Doctor insights on:
Treatment Of Angina Decubitus
A cleanout and...: Often pressure sores are bottle shaped, with a small skin opening overlying a larger cavity that may extend to an underlying pressure point. This causes dead tissue to build up in the cavity, which is an excellent growing medium for bacteria. Debridement is removal of dead tissue and debris and enlargement of the skin opening: this allows easier cleaning and/or flap closure when the wound is clean. ...Read moreSee 2 more doctor answers
A decubitus ulcer is a pressure sore, caused by unrelieved pressure-induced ischemic tissue death. Decubiti are most commonly seen in areas of chronic pressure (heels, buttocks, thighs, and even the back of the head) in patients who are immobilized without being turned and repositioned. These are commonly elderly, comatose, or paralyzed individuals who cannot offload ...Read more
Extension and Bleed: Medications are used to prevent propagation of the clot to more extensive areas of the cerebral venous system. Studies indicate a tendency toward better outcome in patients treated with anticoagulant therapy than in those who are not treated with anticoagulants. In einhaupl's study, even patients with cerebral hemorrhage appeared to benefit from anticoagulation. Risks are for hemorrhage or stroke. ...Read more
Another idea: Narrowing of coronary arteries usually is a result of atherosclerosis, a buildup of plaque on the arterial walls. It is the long term effect of inflammation, cholesterol and aspects of lifestyle. If someone is motivated to change exercise habits, stress levels and diet, investigate the insurers- and medicare-approved program of dr. Dean ornish (www.Pmri.Org). It's work but can reverse this. ...Read moreSee 1 more doctor answer
What is the treatment and prognosis for someone with a combination of carotid occlusion/stenosis and occlusion/stenosis of the basilar artery?
Depends: Artery disease in the neck vessels (carotid/basilar) is associated with risk for stroke. Your doc, vascular provider can best assess all the associated factors and give you a risk assessment. Treatments vary from medical management, nicotine cessation, stenting, surgery and combinations of them all. ...Read moreSee 1 more doctor answer
Unclear: What do you mean. React question please. ...Read more
What type of medication are the most effective in treating hypotension with arterial or venous vasodilation being the cause of the hypotension ?
Lifestyle: There are risk factors you can't control, like family history and diseases you've had that put you at risk. Most of the risk factors are within your control, such as diet and exercise to keep you LDL low and your HDL high. Discuss preventive measures with your doctor as everyone can benefit from this, get regular checkups and blood tests to help plan prevention. Do not smoke or take drugs. ...Read moreSee 3 more doctor answers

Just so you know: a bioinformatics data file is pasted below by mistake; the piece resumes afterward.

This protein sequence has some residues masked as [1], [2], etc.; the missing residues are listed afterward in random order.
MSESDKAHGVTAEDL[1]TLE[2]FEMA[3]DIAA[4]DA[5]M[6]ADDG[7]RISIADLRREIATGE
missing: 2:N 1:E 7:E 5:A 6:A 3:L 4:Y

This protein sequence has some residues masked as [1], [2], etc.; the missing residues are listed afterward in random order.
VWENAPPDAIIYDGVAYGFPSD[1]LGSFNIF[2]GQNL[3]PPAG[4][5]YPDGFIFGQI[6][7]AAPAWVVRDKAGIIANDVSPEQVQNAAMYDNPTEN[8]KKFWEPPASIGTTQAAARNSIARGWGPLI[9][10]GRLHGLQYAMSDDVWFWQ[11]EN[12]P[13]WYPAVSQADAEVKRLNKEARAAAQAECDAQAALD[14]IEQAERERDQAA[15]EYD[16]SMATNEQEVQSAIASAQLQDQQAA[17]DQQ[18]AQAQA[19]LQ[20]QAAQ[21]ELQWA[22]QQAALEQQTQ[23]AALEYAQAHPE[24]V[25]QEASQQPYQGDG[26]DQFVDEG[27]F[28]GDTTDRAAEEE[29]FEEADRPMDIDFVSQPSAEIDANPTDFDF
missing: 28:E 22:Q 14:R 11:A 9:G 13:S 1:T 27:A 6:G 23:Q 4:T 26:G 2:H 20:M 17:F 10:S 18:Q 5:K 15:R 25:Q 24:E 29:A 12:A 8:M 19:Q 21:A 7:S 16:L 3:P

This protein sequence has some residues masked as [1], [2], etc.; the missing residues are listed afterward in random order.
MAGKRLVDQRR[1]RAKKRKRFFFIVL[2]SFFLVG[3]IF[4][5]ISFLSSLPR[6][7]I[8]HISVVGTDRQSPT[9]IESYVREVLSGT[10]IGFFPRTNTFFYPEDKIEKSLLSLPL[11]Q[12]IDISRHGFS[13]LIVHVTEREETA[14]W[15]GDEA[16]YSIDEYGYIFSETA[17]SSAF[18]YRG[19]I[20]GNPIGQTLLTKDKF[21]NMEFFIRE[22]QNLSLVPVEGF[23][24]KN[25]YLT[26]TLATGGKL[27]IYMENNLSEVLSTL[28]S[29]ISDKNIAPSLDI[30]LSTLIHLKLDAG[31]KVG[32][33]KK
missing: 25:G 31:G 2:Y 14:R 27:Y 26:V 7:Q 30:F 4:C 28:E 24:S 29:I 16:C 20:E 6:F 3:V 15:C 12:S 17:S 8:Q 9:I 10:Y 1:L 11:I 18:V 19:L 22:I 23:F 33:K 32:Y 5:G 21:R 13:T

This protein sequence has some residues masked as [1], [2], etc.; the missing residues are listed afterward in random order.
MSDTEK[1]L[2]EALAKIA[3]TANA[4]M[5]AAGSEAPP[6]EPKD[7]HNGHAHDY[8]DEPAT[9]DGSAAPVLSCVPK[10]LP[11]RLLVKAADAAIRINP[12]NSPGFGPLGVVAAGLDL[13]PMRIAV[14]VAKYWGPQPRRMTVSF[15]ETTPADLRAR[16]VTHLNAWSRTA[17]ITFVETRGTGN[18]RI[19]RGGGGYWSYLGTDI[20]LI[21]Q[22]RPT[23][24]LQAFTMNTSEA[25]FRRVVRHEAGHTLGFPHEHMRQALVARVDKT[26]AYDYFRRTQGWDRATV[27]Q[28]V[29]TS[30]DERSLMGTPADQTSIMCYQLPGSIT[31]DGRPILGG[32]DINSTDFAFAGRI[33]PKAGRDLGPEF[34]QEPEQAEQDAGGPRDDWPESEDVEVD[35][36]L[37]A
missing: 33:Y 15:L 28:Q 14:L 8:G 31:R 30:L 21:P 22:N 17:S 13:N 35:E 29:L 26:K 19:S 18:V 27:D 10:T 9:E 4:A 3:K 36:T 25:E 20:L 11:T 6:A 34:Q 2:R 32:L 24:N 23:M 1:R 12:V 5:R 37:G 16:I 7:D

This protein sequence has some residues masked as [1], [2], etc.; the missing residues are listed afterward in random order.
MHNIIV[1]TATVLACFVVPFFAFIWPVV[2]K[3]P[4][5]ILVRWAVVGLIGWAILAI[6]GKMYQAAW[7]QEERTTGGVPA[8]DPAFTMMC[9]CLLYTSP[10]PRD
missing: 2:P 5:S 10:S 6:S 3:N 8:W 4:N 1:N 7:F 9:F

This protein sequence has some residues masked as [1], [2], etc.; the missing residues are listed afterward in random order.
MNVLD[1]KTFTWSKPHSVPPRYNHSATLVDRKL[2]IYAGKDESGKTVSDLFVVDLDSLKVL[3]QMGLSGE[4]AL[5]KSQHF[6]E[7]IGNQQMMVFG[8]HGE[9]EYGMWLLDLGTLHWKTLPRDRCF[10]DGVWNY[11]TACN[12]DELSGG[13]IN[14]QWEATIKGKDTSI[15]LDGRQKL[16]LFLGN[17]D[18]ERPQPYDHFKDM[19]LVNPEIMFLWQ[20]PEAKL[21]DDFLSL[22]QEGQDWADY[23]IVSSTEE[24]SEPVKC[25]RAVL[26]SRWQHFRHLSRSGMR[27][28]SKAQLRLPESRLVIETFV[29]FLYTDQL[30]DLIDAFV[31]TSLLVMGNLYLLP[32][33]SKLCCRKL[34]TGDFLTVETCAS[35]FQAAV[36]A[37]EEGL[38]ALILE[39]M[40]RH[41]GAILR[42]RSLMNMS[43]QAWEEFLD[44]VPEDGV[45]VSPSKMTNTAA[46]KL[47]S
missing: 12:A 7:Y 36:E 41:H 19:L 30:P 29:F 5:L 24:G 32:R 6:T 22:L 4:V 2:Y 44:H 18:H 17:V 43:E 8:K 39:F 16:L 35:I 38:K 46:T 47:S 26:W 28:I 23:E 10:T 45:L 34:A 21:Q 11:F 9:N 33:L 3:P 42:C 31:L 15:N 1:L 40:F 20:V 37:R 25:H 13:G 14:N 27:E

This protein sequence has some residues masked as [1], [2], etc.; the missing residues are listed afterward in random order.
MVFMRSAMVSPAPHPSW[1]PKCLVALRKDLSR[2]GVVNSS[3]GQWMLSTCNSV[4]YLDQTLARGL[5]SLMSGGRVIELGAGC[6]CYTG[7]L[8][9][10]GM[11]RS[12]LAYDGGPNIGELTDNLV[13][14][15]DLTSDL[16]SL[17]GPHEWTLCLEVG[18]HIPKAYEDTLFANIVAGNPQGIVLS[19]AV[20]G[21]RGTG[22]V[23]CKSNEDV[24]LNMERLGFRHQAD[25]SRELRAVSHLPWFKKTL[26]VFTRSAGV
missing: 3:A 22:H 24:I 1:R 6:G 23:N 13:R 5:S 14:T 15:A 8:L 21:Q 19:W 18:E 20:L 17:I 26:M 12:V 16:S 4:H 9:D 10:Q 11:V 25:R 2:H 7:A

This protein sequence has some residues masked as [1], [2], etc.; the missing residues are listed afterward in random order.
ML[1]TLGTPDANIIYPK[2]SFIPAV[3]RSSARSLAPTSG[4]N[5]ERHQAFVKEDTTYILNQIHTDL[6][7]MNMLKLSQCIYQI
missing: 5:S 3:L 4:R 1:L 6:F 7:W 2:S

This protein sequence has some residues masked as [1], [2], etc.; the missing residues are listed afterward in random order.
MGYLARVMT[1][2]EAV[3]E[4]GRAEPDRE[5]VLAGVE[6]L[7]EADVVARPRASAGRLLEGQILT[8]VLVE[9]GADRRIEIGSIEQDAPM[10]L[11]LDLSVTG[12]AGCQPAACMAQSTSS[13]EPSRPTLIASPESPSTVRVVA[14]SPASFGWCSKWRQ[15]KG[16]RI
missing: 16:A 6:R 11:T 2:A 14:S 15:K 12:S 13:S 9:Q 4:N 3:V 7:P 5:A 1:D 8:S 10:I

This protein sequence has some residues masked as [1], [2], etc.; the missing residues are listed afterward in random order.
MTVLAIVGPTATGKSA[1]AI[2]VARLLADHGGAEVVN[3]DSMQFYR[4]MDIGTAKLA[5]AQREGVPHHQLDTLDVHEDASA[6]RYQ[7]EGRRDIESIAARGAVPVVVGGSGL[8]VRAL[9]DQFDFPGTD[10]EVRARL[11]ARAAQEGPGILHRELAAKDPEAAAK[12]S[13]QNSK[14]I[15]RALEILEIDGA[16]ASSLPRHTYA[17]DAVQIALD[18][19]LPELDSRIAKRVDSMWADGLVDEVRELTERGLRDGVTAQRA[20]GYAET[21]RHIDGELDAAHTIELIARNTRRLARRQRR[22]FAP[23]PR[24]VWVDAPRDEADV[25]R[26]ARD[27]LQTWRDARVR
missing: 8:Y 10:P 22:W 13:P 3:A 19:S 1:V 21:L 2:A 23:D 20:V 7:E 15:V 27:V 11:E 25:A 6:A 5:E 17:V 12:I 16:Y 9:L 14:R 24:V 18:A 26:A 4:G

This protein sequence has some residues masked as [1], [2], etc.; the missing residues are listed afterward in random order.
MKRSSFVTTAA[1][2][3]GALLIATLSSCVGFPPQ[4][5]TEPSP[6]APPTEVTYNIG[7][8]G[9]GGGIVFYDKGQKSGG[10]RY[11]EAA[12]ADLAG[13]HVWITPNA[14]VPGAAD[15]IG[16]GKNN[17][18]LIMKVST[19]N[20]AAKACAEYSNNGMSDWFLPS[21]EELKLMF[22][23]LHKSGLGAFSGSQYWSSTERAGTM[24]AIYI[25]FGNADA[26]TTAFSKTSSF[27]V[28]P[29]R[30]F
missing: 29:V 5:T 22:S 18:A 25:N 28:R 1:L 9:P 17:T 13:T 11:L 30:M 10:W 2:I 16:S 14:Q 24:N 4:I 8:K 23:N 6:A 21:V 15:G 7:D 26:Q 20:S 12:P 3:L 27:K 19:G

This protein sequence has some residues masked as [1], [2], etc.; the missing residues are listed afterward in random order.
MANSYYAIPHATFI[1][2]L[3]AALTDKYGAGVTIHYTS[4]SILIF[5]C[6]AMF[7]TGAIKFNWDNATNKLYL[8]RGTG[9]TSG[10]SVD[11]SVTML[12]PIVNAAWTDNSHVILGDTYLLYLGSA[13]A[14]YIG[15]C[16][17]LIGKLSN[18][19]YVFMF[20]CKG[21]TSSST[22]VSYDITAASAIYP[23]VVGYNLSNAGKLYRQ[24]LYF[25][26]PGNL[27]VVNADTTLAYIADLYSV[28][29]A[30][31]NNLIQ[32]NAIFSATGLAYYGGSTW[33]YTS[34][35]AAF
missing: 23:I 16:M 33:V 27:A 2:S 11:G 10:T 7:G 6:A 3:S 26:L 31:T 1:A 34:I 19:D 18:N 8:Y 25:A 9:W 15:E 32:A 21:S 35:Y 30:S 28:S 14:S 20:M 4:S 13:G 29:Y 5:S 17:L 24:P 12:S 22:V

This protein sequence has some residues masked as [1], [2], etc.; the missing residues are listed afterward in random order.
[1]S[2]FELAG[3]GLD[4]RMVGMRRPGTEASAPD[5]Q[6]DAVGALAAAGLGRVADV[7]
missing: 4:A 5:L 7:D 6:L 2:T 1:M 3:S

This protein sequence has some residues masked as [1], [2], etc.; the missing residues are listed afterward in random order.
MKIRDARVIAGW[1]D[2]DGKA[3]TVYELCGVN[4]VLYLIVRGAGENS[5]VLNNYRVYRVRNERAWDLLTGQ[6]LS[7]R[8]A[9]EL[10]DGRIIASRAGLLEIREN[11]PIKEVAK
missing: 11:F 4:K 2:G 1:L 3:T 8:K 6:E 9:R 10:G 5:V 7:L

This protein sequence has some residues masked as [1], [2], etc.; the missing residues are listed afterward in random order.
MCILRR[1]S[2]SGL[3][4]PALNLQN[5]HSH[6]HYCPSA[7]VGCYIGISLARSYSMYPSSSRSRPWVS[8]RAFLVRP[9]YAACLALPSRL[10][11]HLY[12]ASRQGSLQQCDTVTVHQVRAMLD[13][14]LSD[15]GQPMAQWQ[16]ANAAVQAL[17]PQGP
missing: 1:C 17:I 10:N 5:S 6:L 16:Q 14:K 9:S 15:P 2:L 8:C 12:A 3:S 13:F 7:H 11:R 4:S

Chest pain after the treatment of lymphoma? Is heart attack risk higher after lymphoma treatment?
Genes and lifestyle: Coronary thrombus is a clot in an artery that feeds the heart. Anything that damages or roughens the lining of the blood vessels could result in clot formation, such as elevated cholesterol and hypertension. Risk factors include family history of heart disease, being male, increasing age, elevated cholesterol or ldl, obesity, smoking, and being sedentary. ...Read more
First get to: A hospital via paramedics. Second take an Aspirin if you have one available. Please chew it. Once you get admitted depending on the presentation you will get either medicaly managed to start or you will be taken to the cath lab where you will have an angiogram and possibly placement of stents or angioplasty. Once this is done the treatment once again entails medical management. ...Read more
Yes: All patients with coronary artery disease are treated with medications - aspirin or other antiplatelet drugs, Statins , beta blockers and ACE inhibitors are the mainstay in most cases ( not all) Angioplasty is teserved dor a. Selected few - patients coming in with a heart attack or patients with angina which cannot be treated by medication alone ...Read more
What is the best treatment for acute painful Attack of Gout
Background Hypertension hypercolesterolemia uri acid treated with allupirenol and now 6.
Depends: I like Colcchicine. Common practice in the US is to use Colcrys oral O.6 tabs. For Gout Flare: (2 tabs) 1.2mg PO x 1 dose; wait 1 hour take 0.6 (1 tab) (max of 1.8 in 1 hour) Wait 12 hours to resume prophylaxis dose. Some doctors use other NSAIDs like Indomethacin or Naproxen. Some doctors use Steroids; all depends on clinical picture. Set up Rx plan with MD. Review all meds diet and fluids. ...Read more
Angina: Firstly, assessment for emergency therapy is needed, by evaluating for signs of a heart attack (myocardial infarction). This is done with an EKG, blood tests, focused questioning and physical exam. Often pain relief with morphine and nitroglycerin is given, as well as an aspirin and oxygen. Monitoring in the hospital is also common. Call 911 if you suspect a heart attack. Discuss with doctor. ...Read more
What is in the chest: Tension pneumothorax occurs when air under pressure fills the space around the lung. This can compress the heart and impede blood from entering the heart. Hemothorax occurs when blood is filling the space around the lungs. You can have both air and blood in your chest. Both conditions can be dangerous and require management by a physician. ...Read more
Angina is chest pain that is caused by poor blood flow to the heart muscle. Angina is not an actual disease, but rather a symptom of an existing heart problem. Most commonly, this underlying problem is due to an obstruction of the coronary blood vessels that surround the heart. There are different types of angina including stable angina, unstable ...Read more
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